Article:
Save the Manatee Club offers a number of free materials available upon request to help safeguard manatees and increase awareness of manatee-safe boating tips. Shoreline property owners as well as park and marina managers can order aluminum signs alerting others to the presence of manatees in the area. And boaters and paddlers can request packets that include a safety tips card, a waterproof boat banner, and a decal to adhere to your vessel with the number to report manatees in distress. Order free materials at savethemanatee.org/resources.
Statement from Captain Paul Watson on his resignation from Sea Shepherd Conservation Society (USA)￼
It is with great relief that as of July 27th, 2022, I have ceased my employment and cut all ties with the Sea Shepherd Conservation Society (USA).
Since 1977, when I founded Sea Shepherd nearly a half century ago, I have dedicated my entire life to the aggressive and determined preservation and protection of biodiversity of marine life and our ocean.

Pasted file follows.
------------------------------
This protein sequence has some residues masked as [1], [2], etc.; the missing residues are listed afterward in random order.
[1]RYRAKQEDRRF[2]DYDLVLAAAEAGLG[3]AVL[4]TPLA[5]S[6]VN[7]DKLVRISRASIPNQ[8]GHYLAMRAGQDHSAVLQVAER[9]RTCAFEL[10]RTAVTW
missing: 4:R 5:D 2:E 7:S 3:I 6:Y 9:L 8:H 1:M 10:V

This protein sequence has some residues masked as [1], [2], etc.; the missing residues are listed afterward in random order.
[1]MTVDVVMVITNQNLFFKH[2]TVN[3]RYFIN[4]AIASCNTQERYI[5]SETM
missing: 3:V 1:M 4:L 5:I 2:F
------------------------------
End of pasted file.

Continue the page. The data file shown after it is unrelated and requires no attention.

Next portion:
Over the last few years, I have been slowly marginalized from the organization that I created in the USA. I was removed from the Board of Directors, my advice ignored, my close associates terminated and directors that supported me were removed. I was reduced to being a paid figurehead, denied the freedom to organize campaigns and the freedom to express the strong opinions that I have held for decades, opinions and campaigns that have shaped what Sea Shepherd has become and continues to be outside the borders of the United States.
As I said in the documentary movie Watson, my role is to rock the boat, to make waves, to provoke people to think about the damage we are collectively inflicting upon diversity and interdependence of life in the ocean.
The current Board seeks to turn our vessels away from confronting illegal poachers that prey on endangered species and instead seeks to turn our fleet into non-controversial research vessels. Research has always been a part of Sea Shepherd efforts, but it has not and should not be our priority. What we have provided is a unique function: a fearless leadership to intervene against poachers on the high seas, to document and to stop illegal acts that would otherwise go unnoticed and unchallenged. Sea Shepherd has always, and must always go where others fear to go, to say the things that must be said and to tackle the obstacles fearlessly and with great resolve.